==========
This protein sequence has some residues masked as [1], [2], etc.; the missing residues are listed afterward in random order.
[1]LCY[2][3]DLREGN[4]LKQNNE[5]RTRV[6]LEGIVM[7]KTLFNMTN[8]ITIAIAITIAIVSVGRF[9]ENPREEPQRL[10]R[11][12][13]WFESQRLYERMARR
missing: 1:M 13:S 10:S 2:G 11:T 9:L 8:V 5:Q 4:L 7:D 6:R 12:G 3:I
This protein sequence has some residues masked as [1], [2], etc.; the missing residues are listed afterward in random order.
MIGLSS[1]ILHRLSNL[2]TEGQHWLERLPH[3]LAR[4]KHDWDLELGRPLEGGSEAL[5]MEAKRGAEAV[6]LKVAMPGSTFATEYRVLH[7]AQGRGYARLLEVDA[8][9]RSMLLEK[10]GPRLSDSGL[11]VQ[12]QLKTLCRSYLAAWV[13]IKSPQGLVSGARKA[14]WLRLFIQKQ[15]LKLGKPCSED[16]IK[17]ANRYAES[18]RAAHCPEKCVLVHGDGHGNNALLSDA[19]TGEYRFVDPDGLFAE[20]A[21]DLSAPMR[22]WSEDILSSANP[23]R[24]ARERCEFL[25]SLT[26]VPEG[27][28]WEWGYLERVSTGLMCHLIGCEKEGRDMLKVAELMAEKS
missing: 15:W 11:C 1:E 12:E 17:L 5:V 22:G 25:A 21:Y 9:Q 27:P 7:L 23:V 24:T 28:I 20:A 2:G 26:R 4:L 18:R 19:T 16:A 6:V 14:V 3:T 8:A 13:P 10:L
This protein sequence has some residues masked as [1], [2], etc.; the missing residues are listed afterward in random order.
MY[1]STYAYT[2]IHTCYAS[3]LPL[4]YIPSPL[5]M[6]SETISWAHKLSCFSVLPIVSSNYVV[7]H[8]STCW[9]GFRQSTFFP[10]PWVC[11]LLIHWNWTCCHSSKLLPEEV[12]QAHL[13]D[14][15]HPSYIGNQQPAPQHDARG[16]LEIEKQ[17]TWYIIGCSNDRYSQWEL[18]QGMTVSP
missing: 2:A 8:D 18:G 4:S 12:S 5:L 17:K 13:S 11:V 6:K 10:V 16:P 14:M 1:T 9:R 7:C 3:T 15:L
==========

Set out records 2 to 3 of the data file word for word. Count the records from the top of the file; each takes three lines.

This protein sequence has some residues masked as [1], [2], etc.; the missing residues are listed afterward in random order.
MIGLSS[1]ILHRLSNL[2]TEGQHWLERLPH[3]LAR[4]KHDWDLELGRPLEGGSEAL[5]MEAKRGAEAV[6]LKVAMPGSTFATEYRVLH[7]AQGRGYARLLEVDA[8][9]RSMLLEK[10]GPRLSDSGL[11]VQ[12]QLKTLCRSYLAAWV[13]IKSPQGLVSGARKA[14]WLRLFIQKQ[15]LKLGKPCSED[16]IK[17]ANRYAES[18]RAAHCPEKCVLVHGDGHGNNALLSDA[19]TGEYRFVDPDGLFAE[20]A[21]DLSAPMR[22]WSEDILSSANP[23]R[24]ARERCEFL[25]SLT[26]VPEG[27][28]WEWGYLERVSTGLMCHLIGCEKEGRDMLKVAELMAEKS
missing: 15:W 11:C 1:E 12:E 17:L 5:V 22:G 25:A 21:Y 9:Q 27:P 7:L 23:V 24:T 28:I 20:A 2:G 26:R 4:L 18:R 19:T 16:A 6:V 14:V 3:T 8:A 13:P 10:L
This protein sequence has some residues masked as [1], [2], etc.; the missing residues are listed afterward in random order.
MY[1]STYAYT[2]IHTCYAS[3]LPL[4]YIPSPL[5]M[6]SETISWAHKLSCFSVLPIVSSNYVV[7]H[8]STCW[9]GFRQSTFFP[10]PWVC[11]LLIHWNWTCCHSSKLLPEEV[12]QAHL[13]D[14][15]HPSYIGNQQPAPQHDARG[16]LEIEKQ[17]TWYIIGCSNDRYSQWEL[18]QGMTVSP
missing: 2:A 8:D 18:G 4:S 12:S 5:L 17:K 13:S 11:V 6:K 10:V 16:P 14:M 1:T 9:R 7:C 3:T 15:L